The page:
Psychophysical Parallelism: Structural Coherence
Chalmers offers a principle of psychophysical parallelism that he calls the principle of structural coherence. It involves awareness, in his technical nonexperiential sense. Awareness is normally thought of as more or less synonymous with experience. However, as we have seen, Chalmers thinks differently about consciousness, and this shows up in how he defines awareness as functionalist information processing. For Chalmers, to explain awareness is to explain one of the easy problems of consciousness—it is essentially a job for traditional information-processing cognitive science. The nonconscious zombies of World Two mentioned in section “David Chalmers on Consciousness” are aware of the world around them, as informationprocessing robots.
Structural coherence is easy to grasp with an example. Imagine looking at a Christmas tree. How does it get into your experience? Light is reflected from the tree and hits your retinas, then signals continue through the optic nerve to the lateral geniculate nucleus and go on to the primary visual cortex, then through the dorsal and ventral streams for higher-level information processing. In Chalmers’s view, at some point in the visual processing, your brain becomes aware (in his nonconscious sense) of the tree as an information structure. This structure then gives rise to a conscious experience through the principle of structural coherence. Again, it is unclear what “gives rise” means here; we cannot read it as simply “causes.” Chalmers believes that what goes for this sort of example applies to all conscious experiences. There is a psychophysical parallelism between the information structures in your brain and your experiences. The way that a system functions to process information must cohere with experience through isomorphic relations. The parallelism between information processing and experience has the consequence that the same information processing will be associated with the same experiences. So if a robot, a cyborg, a computer, or some other system X does the same information processing as you, then it will have type-identical experiences. The key to understanding consciousness is information processing, as conceived by Shannon and on through the history of artificial intelligence, and up to modern-day computational cognitive science:
I suggest that the primary psychophysical laws may centrally involve the concept of information. The abstract notion of information, as put forward in the 1940s by Claude E. Shannon of the Massachusetts Institute of Technology, is that of a set of separate states with a basic structure of similarities and differences between them. We can think of a 10-bit binary code as an information state, for example. Such information states can be embodied in the physical world. This happens whenever they correspond to physical states (voltages, say); the differences between them can be transmitted along some pathway, such as a telephone line. (Chalmers 1995b, p. 85)
The information-processing approach is on the right track with regard to cognition and consciousness. Conscious experience, Chalmers speculates, is information from the inside. On the one hand, we can think of information systems as being implemented in physical or abstract structures. On the other hand, we can think of information as being experienced. There are two aspects of information: structural and experiential.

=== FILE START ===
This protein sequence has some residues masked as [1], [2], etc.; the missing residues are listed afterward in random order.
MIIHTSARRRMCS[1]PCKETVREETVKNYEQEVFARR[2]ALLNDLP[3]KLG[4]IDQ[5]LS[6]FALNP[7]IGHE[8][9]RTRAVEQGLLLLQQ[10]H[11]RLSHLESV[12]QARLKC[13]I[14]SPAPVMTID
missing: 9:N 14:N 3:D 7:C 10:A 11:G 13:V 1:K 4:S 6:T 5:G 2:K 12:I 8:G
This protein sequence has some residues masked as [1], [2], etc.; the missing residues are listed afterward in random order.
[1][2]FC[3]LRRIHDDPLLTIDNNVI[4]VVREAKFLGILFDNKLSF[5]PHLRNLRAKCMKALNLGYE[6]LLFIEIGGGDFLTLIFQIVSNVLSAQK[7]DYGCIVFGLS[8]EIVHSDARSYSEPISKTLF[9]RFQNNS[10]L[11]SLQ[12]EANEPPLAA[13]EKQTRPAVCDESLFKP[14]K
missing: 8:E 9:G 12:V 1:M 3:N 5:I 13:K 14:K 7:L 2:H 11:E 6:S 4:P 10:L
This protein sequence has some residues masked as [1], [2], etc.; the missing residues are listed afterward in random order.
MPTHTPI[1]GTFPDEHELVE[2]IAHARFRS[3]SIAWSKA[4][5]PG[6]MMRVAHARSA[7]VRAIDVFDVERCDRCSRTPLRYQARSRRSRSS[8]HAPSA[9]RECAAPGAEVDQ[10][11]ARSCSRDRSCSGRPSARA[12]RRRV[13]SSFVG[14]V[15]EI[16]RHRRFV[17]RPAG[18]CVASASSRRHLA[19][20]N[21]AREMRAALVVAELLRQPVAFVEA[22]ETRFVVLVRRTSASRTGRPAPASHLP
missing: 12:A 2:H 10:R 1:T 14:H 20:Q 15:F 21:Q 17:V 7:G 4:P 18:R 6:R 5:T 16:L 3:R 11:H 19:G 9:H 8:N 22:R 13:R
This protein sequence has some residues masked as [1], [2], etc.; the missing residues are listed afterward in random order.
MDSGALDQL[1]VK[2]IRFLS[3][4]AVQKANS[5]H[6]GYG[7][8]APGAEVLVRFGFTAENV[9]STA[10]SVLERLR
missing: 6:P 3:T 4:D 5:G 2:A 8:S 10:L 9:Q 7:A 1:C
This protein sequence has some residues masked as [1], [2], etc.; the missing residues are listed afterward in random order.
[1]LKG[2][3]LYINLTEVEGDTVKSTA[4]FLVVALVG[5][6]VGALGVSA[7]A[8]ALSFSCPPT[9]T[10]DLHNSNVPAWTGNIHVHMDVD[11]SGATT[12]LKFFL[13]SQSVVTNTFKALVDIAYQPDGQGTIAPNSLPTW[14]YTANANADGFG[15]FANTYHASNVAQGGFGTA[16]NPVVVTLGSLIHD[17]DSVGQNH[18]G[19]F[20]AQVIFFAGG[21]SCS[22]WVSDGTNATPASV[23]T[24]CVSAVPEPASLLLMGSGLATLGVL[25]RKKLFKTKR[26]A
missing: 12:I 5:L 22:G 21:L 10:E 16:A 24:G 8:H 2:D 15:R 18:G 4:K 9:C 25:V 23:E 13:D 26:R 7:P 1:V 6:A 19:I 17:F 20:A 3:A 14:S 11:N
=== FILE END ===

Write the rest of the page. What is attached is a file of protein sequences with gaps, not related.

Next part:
On his dual-aspect theory of information, everything that processes information would have to be conscious. This suggests that calculators and even thermostats are conscious:
Where there is simple information processing, there is simple experience, and where there is complex information processing, there is complex experience. A mouse has a simpler information-processing structure than a human, and has correspondingly simpler experience; perhaps a thermostat, a maximally simple information-processing structure, might have maximally simple experience? (Chalmers 1995b, p. 86)
It is not easy to say what things would not be conscious according to Chalmers’s account, for you can interpret anything as processing information. Chalmers also makes wider connections with late metaphysical theorizing about the universe as operating according to laws of information processing:
The idea is at least compatible with several others, such as physicist John A. Wheeler’s suggestion that information is fundamental to the physics of the universe. The laws of physics might ultimately be cast in informational terms, in which case we would have a satisfying congruence between the constructs in both physical and psychophysical laws. It may even be that a theory of physics and a theory of consciousness could eventually be consolidated into a single grander theory of information. (Chalmers 1995b, p. 85)
There are those who claim that the universe as a whole can be seen under the aspect of information as well as under the aspect of matter, such as the physicist John A. Wheeler, whom Chalmers cites. Wheeler sees the universe as a dynamic information structure—the mother of all computers—that is moving from one state to the next.
Chalmers suggests a picture of an information-processing universe, where both consciousness and physics can be understood in terms of information. Chalmers’s account is a combination of property dualism, pancomputationalism, and panpsychism (the view that consciousness is everywhere in nature). In such a view, the brain is no more important than any other thing in the universe for understanding consciousness. It is a particularly complex information-processing machine, so it is special in this sense and, in Chalmers’s view, it is supposedly capable of sustaining a rich form of consciousness.